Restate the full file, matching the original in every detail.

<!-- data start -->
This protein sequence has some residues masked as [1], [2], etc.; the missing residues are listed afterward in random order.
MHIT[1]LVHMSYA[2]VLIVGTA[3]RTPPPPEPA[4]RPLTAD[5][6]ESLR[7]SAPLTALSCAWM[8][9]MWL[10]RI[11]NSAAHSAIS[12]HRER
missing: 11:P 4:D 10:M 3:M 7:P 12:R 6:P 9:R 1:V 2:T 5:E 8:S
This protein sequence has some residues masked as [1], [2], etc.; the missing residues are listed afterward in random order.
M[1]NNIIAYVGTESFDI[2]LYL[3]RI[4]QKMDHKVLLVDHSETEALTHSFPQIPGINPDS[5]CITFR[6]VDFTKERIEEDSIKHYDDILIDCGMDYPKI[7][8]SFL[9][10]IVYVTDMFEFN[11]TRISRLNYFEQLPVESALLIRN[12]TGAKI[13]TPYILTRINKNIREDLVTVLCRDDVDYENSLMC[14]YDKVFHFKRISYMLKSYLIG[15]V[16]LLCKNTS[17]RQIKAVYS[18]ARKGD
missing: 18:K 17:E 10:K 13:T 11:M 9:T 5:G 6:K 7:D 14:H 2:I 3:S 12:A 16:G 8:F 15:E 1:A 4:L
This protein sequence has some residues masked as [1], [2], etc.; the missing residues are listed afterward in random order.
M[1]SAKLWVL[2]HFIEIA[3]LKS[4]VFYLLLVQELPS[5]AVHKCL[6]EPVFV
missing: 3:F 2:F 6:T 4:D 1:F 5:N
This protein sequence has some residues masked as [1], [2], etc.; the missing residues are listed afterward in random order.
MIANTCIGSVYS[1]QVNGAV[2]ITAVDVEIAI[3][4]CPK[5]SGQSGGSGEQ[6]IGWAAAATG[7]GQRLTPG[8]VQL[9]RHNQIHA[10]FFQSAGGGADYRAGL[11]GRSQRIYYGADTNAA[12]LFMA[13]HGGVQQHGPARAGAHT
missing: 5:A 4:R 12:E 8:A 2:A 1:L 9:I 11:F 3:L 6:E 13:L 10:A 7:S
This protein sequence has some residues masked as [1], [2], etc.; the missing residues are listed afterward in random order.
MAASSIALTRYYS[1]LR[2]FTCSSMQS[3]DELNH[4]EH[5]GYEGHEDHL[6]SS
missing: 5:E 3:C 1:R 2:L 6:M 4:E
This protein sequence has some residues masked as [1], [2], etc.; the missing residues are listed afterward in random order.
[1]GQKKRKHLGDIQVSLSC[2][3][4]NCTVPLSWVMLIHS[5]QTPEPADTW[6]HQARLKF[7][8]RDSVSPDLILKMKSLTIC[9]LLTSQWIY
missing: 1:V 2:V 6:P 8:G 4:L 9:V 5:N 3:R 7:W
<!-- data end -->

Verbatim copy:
This protein sequence has some residues masked as [1], [2], etc.; the missing residues are listed afterward in random order.
MHIT[1]LVHMSYA[2]VLIVGTA[3]RTPPPPEPA[4]RPLTAD[5][6]ESLR[7]SAPLTALSCAWM[8][9]MWL[10]RI[11]NSAAHSAIS[12]HRER
missing: 11:P 4:D 10:M 3:M 7:P 12:R 6:P 9:R 1:V 2:T 5:E 8:S
This protein sequence has some residues masked as [1], [2], etc.; the missing residues are listed afterward in random order.
M[1]NNIIAYVGTESFDI[2]LYL[3]RI[4]QKMDHKVLLVDHSETEALTHSFPQIPGINPDS[5]CITFR[6]VDFTKERIEEDSIKHYDDILIDCGMDYPKI[7][8]SFL[9][10]IVYVTDMFEFN[11]TRISRLNYFEQLPVESALLIRN[12]TGAKI[13]TPYILTRINKNIREDLVTVLCRDDVDYENSLMC[14]YDKVFHFKRISYMLKSYLIG[15]V[16]LLCKNTS[17]RQIKAVYS[18]ARKGD
missing: 18:K 17:E 10:K 13:T 11:M 9:T 5:G 6:K 7:D 14:H 2:I 3:S 12:A 16:G 8:F 15:E 1:A 4:L
This protein sequence has some residues masked as [1], [2], etc.; the missing residues are listed afterward in random order.
M[1]SAKLWVL[2]HFIEIA[3]LKS[4]VFYLLLVQELPS[5]AVHKCL[6]EPVFV
missing: 3:F 2:F 6:T 4:D 1:F 5:N
This protein sequence has some residues masked as [1], [2], etc.; the missing residues are listed afterward in random order.
MIANTCIGSVYS[1]QVNGAV[2]ITAVDVEIAI[3][4]CPK[5]SGQSGGSGEQ[6]IGWAAAATG[7]GQRLTPG[8]VQL[9]RHNQIHA[10]FFQSAGGGADYRAGL[11]GRSQRIYYGADTNAA[12]LFMA[13]HGGVQQHGPARAGAHT
missing: 5:A 4:R 12:E 8:A 2:A 1:L 9:I 11:F 3:L 6:E 13:L 10:A 7:S
This protein sequence has some residues masked as [1], [2], etc.; the missing residues are listed afterward in random order.
MAASSIALTRYYS[1]LR[2]FTCSSMQS[3]DELNH[4]EH[5]GYEGHEDHL[6]SS
missing: 5:E 3:C 1:R 2:L 6:M 4:E
This protein sequence has some residues masked as [1], [2], etc.; the missing residues are listed afterward in random order.
[1]GQKKRKHLGDIQVSLSC[2][3][4]NCTVPLSWVMLIHS[5]QTPEPADTW[6]HQARLKF[7][8]RDSVSPDLILKMKSLTIC[9]LLTSQWIY
missing: 1:V 2:V 6:P 8:G 4:L 9:V 5:N 3:R 7:W